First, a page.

Eight spectators were killed Saturday night during the California 200 off-road race at Soggy Dry Lake Bed near Lucerne Valley. Twelve others were injured. It took rescue crews more than half an hour to reach the remote location.
Just two miles into the start of the race, a truck jumped over an area known as "the rockpile," lost control and barreled into the crowd, pinning several people under the vehicle. There were no guardrails separating the crowd from the track, and many spectators were mere feet away from the trucks racing by at up to 100 mph.
The land the race took place on is owned by the BLM, which gave race organizers with MDR permission to hold the event. According to the BLM, it is the responsibility of the race organizer, MDR, to enforce the safety rules.
The BLM has launched an official review of the deadly crash. BLM spokeswoman Jan Bedrosian said in a statement Monday that the agency is also cooperating with other law enforcement agencies in the investigation and reviewing all off-road vehicle events in the California desert for safety.
The permits obtained by MDR require racers to slow to 15 mph when they're within 50 feet of the fans. Also, the permit states that no more than 300 spectators could attend the event.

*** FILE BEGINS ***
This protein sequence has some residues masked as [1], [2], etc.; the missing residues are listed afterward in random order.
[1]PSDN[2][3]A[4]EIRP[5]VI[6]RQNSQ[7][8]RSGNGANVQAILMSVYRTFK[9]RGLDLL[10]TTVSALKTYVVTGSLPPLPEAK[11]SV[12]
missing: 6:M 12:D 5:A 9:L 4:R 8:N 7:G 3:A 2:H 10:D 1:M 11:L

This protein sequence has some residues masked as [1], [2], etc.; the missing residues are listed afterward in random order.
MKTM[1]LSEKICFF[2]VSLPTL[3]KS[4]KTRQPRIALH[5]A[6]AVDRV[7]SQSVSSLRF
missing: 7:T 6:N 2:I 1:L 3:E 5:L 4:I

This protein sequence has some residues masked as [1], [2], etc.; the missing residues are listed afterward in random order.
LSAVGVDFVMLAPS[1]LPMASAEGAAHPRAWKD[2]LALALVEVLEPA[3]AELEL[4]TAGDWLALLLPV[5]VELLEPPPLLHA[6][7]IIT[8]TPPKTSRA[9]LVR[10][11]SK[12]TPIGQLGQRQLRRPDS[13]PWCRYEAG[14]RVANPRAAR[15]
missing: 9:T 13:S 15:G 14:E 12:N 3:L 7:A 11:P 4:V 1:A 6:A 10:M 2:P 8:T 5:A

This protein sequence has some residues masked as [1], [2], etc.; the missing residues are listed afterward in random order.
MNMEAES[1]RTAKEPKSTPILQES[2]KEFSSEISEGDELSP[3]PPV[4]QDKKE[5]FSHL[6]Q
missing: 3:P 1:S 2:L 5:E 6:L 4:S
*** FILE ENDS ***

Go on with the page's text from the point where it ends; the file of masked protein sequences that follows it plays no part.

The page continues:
According to witness accounts, thousands of people were stretched along the 50-mile race course.
The documents indicate MDR had five other races lined up in the coming months, including a "Return 2 The Desert 200" night race Sept. 4.
Those killed in the crash have been identified as:
- Andrew Therrien, 22, of Riverside.
- Brian Wolfin, 27, of Escondido.
- Dustin Malson, 24, of Ventura.
- Danica Frantzich, 20, of Las Vegas.
- Anthony Sanchez, 23, of Escondido.
- Aaron Farkas, 25, of Escondido.
- Zachary Freeman, 24, of Fillmore.
- Michael Dickinson, 34, of Spring Valley.
The driver of the truck, 28-year-old Brett Sloppy of San Marcos, was not injured in the crash. The California Highway Patrol said that alcohol was not a factor and they have no plans to charge him.
Sloppy posted a message on his Facebook page apologizing to those involved in the tragic crash.
"Thank you to all my friends for sticking with me even through these tragic times. I love you all," he posted.
Sloppy went on to post, "So incredibly lost and devastated. My thoughts and prayers go out to all the families and friends."
Of the 12 injured, paramedics transported six people - five adults and a child - to Loma Linda University Medical Center.
The Associated Press contributed to this report.